It may sound funny but finding a good veterinarian seems parallel to Perseus’s finding the Hesperides’ whereabouts, the nymphs holding the weapons for destroying Medusa, as instructed by goddess Athene. The half-god and half-human Perseus had divine help from the goddess to accomplish his terrific mission. Still, the whole human Me, left with my limited mortal device, had to embark alone on a daunting quest for a competently proficient veterinarian who could precisely ascertain the cause of my cat’s gastrointestinal malady with the utmost professionalism and most profound care for animals. So, I want to relate my journey to arrive at the mission accomplished to Hercules’s Twelve labors to fulfill his moral responsibility for the beloved he had slain.
No, not that I harmed my little sixteen-week old Toro. How despicable! But that he had been suffering from irregular bowel syndrome, aka constipation. Although well-potty trained, Toro had difficulty in releasing excrement completely with heartwrenching yowling, resulting in inappropriate elimination everywhere in my room. As his human caretaker/sister/mother, the onus of relieving him from the pain was naturally on me with an initial frustration of finding the panacea. In a new city with no acquaintance to recommend me an expert on cats, I looked up a list of veterinarians nearby on the Internet, mostly Yelps and Googles’ reviews. As a follower of Thuclyclides on hearsay’s integrity, not on the popularity of the subject from the masses, I eliminated the superfluously effusive complements of reviews suspected of blind bromides advertised by sponsored reviewers. I followed my instinct that led me to a particular veterinarian with less florid advertisements and more evidentiary results of curing cats, one of whom looked a lot like Toro. What can I say? It was more of my intuition, leading me to take Toro to the veterinarian of my choice.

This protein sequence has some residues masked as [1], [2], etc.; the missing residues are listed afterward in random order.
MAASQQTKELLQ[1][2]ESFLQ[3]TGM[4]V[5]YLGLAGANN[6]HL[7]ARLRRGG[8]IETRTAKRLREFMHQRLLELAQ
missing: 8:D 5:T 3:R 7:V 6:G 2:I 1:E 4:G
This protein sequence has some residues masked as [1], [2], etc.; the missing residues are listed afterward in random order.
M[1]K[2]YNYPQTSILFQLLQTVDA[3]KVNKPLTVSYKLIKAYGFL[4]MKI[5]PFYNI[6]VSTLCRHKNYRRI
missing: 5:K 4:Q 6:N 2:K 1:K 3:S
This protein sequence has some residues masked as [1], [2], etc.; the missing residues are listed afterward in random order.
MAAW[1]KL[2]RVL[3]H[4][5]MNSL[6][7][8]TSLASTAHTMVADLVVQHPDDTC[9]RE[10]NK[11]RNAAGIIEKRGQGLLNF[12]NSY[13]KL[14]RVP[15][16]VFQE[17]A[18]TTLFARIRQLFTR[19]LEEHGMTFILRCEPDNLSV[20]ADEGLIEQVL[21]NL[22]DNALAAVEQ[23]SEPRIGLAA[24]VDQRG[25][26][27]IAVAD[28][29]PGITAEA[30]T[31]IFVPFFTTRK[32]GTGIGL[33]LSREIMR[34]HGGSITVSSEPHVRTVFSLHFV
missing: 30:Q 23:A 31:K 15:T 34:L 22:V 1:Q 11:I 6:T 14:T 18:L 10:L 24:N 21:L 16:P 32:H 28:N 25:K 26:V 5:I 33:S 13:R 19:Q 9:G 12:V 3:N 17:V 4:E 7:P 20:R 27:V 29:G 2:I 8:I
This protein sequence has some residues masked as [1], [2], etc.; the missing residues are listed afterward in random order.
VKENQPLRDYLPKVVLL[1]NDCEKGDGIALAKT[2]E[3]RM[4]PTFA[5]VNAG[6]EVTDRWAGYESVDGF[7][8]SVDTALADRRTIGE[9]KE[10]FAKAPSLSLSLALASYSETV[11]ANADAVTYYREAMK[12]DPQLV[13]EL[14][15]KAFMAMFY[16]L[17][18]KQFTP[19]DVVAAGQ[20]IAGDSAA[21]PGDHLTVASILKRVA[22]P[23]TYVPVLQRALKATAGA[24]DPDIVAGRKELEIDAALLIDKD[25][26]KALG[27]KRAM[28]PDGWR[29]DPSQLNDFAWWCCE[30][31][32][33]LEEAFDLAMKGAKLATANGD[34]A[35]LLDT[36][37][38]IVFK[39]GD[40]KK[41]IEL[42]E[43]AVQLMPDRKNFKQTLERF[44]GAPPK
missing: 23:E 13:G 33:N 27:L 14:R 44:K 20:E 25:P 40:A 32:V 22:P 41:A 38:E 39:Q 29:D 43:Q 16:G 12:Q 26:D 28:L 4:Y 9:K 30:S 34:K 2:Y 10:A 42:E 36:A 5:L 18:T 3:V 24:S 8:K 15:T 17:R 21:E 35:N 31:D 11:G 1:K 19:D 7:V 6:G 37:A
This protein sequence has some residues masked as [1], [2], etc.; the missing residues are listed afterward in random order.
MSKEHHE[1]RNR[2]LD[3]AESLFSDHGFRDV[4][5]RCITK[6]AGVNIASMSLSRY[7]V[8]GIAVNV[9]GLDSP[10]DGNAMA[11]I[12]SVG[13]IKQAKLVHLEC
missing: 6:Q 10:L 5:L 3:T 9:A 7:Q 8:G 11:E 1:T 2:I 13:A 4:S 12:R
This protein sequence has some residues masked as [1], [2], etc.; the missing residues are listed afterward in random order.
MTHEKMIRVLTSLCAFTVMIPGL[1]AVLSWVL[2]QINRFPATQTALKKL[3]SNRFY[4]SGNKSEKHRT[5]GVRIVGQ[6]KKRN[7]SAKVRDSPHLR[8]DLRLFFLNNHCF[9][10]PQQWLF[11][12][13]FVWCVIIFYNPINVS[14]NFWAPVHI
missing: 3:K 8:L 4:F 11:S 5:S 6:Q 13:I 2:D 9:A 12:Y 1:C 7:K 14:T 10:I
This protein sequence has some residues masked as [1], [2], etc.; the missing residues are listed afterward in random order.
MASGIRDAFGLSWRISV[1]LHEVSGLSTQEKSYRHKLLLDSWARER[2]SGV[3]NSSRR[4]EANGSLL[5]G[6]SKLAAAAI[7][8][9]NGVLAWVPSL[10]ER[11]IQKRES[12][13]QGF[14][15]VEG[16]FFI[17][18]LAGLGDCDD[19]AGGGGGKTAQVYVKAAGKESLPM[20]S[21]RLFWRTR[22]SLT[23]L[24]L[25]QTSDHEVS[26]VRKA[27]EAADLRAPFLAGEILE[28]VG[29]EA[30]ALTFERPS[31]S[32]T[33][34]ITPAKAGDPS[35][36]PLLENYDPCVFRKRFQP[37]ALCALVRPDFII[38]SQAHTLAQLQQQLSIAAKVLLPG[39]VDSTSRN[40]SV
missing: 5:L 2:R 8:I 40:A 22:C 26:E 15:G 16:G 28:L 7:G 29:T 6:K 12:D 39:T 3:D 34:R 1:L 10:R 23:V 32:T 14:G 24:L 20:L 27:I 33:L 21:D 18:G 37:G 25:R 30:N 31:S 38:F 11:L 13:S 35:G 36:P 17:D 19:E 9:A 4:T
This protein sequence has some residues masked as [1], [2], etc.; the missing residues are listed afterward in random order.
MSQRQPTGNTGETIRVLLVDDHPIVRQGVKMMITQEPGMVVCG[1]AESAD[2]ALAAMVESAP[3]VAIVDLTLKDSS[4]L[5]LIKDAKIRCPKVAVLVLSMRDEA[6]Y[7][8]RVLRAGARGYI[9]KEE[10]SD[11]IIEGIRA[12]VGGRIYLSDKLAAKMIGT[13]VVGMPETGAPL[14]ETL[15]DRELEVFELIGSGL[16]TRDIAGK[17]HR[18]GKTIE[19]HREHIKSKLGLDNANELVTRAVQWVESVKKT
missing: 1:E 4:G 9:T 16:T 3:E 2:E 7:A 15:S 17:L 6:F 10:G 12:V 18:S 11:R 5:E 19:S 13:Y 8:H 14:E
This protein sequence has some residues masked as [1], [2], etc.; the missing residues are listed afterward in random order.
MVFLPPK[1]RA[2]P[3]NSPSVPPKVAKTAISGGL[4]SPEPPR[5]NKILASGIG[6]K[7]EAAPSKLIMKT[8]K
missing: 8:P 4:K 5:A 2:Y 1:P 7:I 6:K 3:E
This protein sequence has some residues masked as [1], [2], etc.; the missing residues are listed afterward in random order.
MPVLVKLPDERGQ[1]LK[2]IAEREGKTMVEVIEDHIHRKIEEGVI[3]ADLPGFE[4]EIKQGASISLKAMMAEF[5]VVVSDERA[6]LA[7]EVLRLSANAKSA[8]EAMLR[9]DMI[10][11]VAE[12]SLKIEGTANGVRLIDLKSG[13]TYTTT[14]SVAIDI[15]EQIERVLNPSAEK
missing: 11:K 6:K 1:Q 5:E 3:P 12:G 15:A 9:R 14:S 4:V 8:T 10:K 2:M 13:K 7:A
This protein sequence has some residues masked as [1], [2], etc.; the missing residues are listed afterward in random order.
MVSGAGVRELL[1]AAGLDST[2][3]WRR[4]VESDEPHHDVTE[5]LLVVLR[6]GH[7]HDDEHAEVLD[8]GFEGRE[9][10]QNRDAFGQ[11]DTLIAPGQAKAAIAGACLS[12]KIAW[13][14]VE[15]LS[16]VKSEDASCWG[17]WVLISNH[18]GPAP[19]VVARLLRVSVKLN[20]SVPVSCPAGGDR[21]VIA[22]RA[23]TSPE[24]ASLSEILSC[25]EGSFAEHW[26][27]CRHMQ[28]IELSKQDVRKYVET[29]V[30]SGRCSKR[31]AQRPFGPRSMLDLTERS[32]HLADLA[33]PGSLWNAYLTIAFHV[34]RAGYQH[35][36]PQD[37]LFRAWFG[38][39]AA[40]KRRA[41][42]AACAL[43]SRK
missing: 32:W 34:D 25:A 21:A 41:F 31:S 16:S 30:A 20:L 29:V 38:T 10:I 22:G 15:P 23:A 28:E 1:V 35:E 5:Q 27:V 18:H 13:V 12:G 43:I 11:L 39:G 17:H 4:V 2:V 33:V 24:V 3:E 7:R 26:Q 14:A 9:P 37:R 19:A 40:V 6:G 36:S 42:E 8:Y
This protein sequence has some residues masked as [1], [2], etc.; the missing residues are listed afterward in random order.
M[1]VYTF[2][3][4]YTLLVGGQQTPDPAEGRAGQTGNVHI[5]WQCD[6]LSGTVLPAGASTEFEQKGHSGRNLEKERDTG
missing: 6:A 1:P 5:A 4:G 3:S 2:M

The doctor listened to my plea for examining Toro thoroughly with his entire medical history obtained at his adoption from a shelter. He took Toro’s X-ray and explained that it was constipation and that he would inject enema to release due eliminations from his stomach. I was also given a bottle of lactulose solution to be administered to Toro orally three times a day. Besides, he gave me a bottle of Betagen topical spray for Toro’s infected buttocks due to the remnants of dried defecation, free of charge. It was certainly more than I expected of the care, now that the cause of the sickness had already been precisely diagnosed and adequately remedied.
Toro is now easily defecating in the letterbox. However, he seems to be a bit lethargic due to the oral solution that I have been injecting to him, which is a challenging task every time because of his apparent dislike. But Toro knows that he feels better now than before, so I guess he takes his medication as a daily ritual until the solution is finished. At the moment of writing, Toro is sleeping sweetly on the books shelved on my desk, and looking at him produces a phantasmagorical display of images of all things loving and caring and comforting I have seen from paintings and movies. Would this be the same kind of feeling when God sees his creatures made in love? It may be a bit of stretch, but I like the idea of it.